pro·​tein ˈprō-ˌtēn How to pronounce protein (audio)
ˈprō-tē-ən How to pronounce protein (audio)
plural proteins
: any of various naturally occurring extremely complex substances that consist of amino-acid residues joined by peptide bonds, contain the elements carbon, hydrogen, nitrogen, oxygen, usually sulfur, and occasionally other elements (such as phosphorus or iron), and include many essential biological compounds (such as enzymes, hormones, or antibodies)
: the total nitrogenous material in plant or animal substances
: a food (such as meat or tofu) that is rich in protein
Having grown up with brisket or roasted chicken as the protein of choice at a Chanukah table, I was intrigued to find that Italian Jews traditionally celebrate the Festival of Lights with a special fried chicken recipe and wanted to give it a try.Sophie Panzer
There are 10 sandwiches to choose from, with different proteins like sausage, salami and mortadella.Cesar Hernandez
With plant proteins such as nuts or soy foods, we get good amounts of fiber and polyunsaturated fats …Walter Willett

Examples of protein in a Sentence

You need more protein in your diet. These foods are an excellent source of protein. These foods have all of the essential proteins.
Recent Examples on the Web The desire for meat alternatives climbed rapidly between 2019 and 2021 in the United States, but lessened in 2022 and declined in 2023, according to the Good Food Institute, a nonprofit that promotes alternatives to animal proteins. Hannah Fry, Los Angeles Times, 26 June 2024 The protein amyloid-beta makes up extracellular plaques in the brain, which are a hallmark pathology of Alzheimer’s disease. Sandra Rose Salathe, Flow Space, 26 June 2024 Instead, experts generally recommend maintaining a well-balanced and healthy diet rich in fresh fruits, vegetables, fiber, lean proteins, and healthy fats. 10 Years of Studies Link Acne Breakouts to Diet 8 Sources Hui is a health news writer and former TV news reporter. Alyssa Hui, Verywell Health, 25 June 2024 Researchers would be able to specify the function of the protein and other attributes, such as its toxicity to humans, as a prompt and have the AI model return the DNA formula for manufacturing exactly that protein. Alvaro Vargas Llosa, Fortune, 25 June 2024 See all Example Sentences for protein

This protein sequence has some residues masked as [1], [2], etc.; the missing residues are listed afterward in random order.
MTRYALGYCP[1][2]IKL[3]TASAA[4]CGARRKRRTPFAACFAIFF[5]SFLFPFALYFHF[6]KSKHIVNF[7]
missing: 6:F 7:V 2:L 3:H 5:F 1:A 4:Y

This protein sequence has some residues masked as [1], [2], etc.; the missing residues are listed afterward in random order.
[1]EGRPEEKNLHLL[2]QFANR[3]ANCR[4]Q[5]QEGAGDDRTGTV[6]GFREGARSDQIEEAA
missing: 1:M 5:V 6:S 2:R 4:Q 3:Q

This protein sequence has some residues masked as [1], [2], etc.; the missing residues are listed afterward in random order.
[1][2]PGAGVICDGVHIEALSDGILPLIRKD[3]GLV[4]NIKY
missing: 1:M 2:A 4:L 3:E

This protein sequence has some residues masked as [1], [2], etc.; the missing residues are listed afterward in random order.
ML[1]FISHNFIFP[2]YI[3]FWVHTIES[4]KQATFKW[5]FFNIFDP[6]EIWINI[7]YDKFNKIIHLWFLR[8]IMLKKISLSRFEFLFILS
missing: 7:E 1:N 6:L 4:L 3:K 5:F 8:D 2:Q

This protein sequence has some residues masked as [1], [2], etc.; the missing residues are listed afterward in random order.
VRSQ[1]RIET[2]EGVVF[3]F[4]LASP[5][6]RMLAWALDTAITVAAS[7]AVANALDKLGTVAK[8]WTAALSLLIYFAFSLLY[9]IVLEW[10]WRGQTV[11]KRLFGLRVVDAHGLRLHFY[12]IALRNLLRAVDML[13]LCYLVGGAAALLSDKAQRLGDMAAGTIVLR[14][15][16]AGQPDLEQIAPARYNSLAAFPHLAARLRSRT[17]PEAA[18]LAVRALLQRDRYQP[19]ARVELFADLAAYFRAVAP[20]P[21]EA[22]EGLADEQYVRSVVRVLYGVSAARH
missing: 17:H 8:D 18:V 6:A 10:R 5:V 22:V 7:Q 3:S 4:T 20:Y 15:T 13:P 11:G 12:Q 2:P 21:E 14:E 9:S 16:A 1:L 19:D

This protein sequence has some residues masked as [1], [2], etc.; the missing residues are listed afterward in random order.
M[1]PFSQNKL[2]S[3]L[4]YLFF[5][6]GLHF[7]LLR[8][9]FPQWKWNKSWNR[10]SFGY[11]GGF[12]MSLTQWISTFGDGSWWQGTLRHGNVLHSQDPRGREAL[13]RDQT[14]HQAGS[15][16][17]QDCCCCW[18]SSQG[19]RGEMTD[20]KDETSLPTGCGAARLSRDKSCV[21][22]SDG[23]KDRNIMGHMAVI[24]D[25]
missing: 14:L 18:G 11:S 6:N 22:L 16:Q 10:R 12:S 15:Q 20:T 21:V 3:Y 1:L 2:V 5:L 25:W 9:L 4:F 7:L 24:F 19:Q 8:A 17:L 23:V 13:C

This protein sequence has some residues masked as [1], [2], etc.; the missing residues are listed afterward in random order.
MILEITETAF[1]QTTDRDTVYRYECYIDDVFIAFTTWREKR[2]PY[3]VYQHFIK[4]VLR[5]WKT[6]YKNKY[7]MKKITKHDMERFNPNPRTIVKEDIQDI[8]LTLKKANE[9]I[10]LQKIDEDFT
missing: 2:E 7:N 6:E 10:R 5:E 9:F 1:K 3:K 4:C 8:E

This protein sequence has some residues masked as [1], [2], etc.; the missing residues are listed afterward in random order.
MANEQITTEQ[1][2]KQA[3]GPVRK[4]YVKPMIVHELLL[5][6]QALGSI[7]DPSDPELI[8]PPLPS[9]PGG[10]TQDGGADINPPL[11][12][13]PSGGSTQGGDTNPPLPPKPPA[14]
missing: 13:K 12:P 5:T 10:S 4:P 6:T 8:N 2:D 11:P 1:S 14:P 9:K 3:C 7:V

These examples are programmatically compiled from various online sources to illustrate current usage of the word 'protein.' Any opinions expressed in the examples do not represent those of Merriam-Webster or its editors. Send us feedback about these examples.

Word History


borrowed from French protéine, from Late Greek prōteîos "of the first quality" (from Greek prôtos "first, foremost" + -eios, adjective suffix, originally from s-stems) + -ine -ine entry 1 — more at proto-